PARENTS have been warned to watch out for three key symptoms of a rising Victorian disease.
Scarlet fever has led to unusually large outbreaks in recent years.
Although modern medicine has drastically improved outcomes, it was once a leading cause of death in children in the 19th century.
In recent weeks, the UK Health and Safety Agency (UKHSA) has been keeping a close eye on infection rates, which are highest in the North West of England.
Between September 2021 and March 2022, a total of 914 reports of scarlet fever were reported in the region.
While this is in line with expectations for this time of year, it is significantly higher than last year.
Covid lockdowns prevented bugs from spreading, meaning more people are now vulnerable to infection.
The UKHSA continued to write Twitter this week: “Scarlet fever is usually a mild disease but can be serious if left untreated.
“It is highly contagious and mostly affects young children.
“We remind parents of the symptoms of scarlet fever and what to do.”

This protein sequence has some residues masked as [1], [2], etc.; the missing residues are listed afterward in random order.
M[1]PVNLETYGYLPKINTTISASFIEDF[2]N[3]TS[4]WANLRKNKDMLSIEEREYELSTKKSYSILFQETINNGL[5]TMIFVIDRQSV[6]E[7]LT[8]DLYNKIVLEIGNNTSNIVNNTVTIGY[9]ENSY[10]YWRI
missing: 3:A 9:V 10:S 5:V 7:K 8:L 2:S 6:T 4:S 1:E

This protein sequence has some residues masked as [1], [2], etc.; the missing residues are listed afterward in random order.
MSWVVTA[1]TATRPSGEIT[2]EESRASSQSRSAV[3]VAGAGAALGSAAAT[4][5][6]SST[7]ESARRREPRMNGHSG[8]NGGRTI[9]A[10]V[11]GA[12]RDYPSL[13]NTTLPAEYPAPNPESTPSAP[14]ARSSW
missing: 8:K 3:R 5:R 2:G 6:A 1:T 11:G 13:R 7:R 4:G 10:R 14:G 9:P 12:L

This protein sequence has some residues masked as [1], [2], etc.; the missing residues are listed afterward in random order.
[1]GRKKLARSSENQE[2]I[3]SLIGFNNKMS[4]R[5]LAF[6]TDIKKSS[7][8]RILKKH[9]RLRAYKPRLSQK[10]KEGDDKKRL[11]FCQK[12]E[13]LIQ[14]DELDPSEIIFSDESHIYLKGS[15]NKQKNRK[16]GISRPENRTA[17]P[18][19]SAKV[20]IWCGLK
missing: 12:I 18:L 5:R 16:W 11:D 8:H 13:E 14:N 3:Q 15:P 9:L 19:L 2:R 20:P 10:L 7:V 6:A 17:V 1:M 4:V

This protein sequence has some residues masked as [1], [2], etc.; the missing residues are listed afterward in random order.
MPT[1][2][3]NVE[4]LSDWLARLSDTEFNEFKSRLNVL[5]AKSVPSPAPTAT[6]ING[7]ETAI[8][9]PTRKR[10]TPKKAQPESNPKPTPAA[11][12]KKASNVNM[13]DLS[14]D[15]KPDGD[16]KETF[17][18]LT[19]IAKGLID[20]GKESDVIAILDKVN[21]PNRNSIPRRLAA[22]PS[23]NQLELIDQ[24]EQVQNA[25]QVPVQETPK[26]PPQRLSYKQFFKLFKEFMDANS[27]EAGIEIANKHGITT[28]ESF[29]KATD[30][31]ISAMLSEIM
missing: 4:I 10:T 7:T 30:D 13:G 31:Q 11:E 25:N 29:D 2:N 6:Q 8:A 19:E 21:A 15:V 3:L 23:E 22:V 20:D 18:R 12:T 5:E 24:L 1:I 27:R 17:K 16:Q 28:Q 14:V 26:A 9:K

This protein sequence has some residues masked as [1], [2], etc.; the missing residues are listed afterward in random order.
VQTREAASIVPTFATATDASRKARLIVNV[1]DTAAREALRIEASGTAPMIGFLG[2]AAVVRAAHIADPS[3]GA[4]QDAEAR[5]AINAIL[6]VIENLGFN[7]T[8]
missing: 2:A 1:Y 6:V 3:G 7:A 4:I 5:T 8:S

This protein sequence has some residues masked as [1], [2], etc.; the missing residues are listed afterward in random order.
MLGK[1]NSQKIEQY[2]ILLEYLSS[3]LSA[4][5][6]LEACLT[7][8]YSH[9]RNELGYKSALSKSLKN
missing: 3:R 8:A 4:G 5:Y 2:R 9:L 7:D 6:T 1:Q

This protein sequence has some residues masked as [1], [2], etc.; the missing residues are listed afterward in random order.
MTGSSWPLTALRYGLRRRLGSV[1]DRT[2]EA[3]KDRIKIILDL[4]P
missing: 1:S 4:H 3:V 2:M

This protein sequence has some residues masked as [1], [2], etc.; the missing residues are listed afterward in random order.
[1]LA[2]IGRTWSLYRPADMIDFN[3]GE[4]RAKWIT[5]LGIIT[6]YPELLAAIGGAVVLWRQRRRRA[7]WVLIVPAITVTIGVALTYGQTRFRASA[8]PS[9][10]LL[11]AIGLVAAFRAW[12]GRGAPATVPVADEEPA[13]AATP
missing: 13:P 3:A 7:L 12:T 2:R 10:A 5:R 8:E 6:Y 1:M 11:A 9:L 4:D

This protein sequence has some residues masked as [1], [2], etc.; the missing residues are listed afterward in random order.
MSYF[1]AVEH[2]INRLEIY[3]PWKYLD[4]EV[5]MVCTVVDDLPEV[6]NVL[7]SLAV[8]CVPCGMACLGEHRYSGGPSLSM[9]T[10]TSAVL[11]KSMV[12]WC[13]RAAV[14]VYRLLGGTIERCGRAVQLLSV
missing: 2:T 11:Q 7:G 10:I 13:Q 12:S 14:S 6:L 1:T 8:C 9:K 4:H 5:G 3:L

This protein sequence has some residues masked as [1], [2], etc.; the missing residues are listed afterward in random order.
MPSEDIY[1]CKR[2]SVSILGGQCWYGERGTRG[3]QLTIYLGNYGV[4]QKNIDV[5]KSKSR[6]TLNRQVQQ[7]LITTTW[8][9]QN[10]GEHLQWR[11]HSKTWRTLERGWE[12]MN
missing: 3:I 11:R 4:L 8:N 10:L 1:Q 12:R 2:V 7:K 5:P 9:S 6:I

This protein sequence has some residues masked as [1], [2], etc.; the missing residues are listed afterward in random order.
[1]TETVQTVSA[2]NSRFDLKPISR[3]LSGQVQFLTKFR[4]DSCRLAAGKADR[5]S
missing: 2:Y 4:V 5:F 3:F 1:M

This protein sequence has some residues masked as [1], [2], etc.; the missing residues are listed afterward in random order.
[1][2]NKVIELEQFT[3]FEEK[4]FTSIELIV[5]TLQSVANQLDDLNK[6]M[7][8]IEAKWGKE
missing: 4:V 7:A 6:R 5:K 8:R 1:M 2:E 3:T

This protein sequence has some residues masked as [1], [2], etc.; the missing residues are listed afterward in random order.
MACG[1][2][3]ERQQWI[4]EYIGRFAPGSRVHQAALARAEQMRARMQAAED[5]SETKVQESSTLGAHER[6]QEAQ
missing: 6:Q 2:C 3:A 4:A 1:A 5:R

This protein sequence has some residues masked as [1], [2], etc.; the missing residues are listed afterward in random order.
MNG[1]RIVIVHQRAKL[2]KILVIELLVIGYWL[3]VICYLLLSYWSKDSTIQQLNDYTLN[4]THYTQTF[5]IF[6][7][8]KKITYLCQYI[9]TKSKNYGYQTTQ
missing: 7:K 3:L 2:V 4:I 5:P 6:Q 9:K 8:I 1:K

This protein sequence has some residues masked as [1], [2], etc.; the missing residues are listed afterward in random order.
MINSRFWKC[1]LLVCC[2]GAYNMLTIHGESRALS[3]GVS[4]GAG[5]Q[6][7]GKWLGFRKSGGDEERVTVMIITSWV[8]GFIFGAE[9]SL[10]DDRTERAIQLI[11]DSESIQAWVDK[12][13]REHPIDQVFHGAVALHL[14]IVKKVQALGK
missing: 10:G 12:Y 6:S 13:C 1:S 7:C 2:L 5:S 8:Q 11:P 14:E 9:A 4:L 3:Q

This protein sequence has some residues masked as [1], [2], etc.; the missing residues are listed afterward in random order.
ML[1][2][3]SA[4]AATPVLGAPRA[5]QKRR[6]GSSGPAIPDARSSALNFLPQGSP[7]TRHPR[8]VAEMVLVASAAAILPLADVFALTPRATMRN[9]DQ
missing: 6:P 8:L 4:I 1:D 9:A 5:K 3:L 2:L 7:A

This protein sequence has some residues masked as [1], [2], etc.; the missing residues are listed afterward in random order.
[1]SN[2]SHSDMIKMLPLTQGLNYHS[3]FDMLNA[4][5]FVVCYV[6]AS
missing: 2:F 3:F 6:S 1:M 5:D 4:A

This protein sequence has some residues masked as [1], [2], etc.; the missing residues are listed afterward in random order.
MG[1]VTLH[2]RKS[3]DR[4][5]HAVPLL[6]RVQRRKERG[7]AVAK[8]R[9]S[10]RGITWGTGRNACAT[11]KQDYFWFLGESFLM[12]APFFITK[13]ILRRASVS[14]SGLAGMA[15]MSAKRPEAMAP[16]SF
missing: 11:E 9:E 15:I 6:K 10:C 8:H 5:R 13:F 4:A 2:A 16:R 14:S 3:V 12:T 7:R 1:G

The health department warned parents about the three first signs of scarlet fever:
- A high temperature
- Sore throat and swollen cervical glands
- A bumpy, rough rash usually appears on the chest and abdomen after 12 to 48 hours.
UKHSA said if your child is showing these signs you should contact your GP or NHS 111.
Your child may initially appear as if they have the flu, with a temperature of 38°C (100.4°F) or more.
Other symptoms include a white coating on the tongue that peels off a few days after it appears, leaving the tongue red and swollen, known as “strawberry tongue”.
Children should be kept away from school or daycare for 24 hours after their first antibiotic.
The same goes for working adults who may have caught the virus and shouldn’t be in the office.
Antibiotics are necessary to recover from scarlet fever and reduce the risk of serious illnesses like pneumonia.
Even at home, you can help relieve symptoms by drinking cold fluids, eating soft foods, and taking pain relievers and antihistamines.
Thanks to antibiotics, scarlet fever is less common than it used to be and easier to treat.
Occasionally, however, the bacteria (group A streptococci) can cause serious and life-threatening illnesses.
There is a risk that it can develop into liver, heart or kidney damage, meningitis, pneumonia and more.
https://www.thesun.ie/health/8738387/parents-warned-three-symptoms-victorian-disease-scarlet-fever-increase/ Parents warned to watch out for 3 Victorian disease symptoms after cases emerge in children